This essay has talked about corporate social responsibilities and their influence on both company and the society. Different categories of CSR activities have been discussed to know the forms of CSR. Further drivers that push businesses towards CSR activities have been analyzed and finally CSR activities of various big companies have been discussed to understand the relationship between the CSR and profit maximization.

Corporate Social Responsibility

Along with public sector private sector also consider societal development as their social responsibility. Private firms consider social development as one of the most essential principles of business development. The principle of corporate social responsibility is a way through which private firms contribute in societal development. Further corporate social responsibility is a way to balance the environmental, social and economic responsibilities in their operations to address the expectations of shareholders and other stakeholders. Corporate social responsibility is integrated in the operations of the corporation, their culture, values, strategy, decision making and reporting mechanisms. There are a few categories of CSR that many of the business firms are practicing (IISD, 2016).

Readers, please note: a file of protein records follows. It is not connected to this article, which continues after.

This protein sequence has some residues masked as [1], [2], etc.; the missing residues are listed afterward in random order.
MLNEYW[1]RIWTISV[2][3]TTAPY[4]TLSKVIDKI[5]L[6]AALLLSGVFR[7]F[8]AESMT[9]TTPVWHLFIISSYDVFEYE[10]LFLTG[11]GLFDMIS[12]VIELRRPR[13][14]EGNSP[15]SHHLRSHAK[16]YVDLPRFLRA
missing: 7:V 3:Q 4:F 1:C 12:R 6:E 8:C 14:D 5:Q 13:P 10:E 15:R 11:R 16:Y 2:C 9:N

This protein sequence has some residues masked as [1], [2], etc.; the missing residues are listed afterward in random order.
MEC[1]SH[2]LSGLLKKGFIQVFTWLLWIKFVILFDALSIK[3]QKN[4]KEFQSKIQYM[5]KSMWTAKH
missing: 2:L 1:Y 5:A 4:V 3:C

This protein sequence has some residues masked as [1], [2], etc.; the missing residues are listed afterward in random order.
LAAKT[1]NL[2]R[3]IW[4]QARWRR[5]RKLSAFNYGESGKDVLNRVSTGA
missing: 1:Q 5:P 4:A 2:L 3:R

Environmental Efforts: One of the primary focuses of the firms through CSR activities is environment. Every business regardless of its size has large carbon footprints. Organizations take steps to reduce these carbon footprints. Removal of carbon footprints is considered beneficial for the corporation and the society as a whole. Apart from this some businesses encourage the diffusion and development of environmental friendly technologies.

Ethical Labor Practices: Businesses prepare ethical code of conduct for fair treatment with the employees. This is also the part of corporate responsibility. Ethical labor practices are especially significant for the people who are working internationally. Effective abolition of child practices and elimination of all forms of compulsory and forced labor also comes under corporate responsibility of the companies.

Philanthropy: Businesses donate to nationals and local charities as a practice of corporate responsibility. Businesses conduct various programs to help the local people and special communities.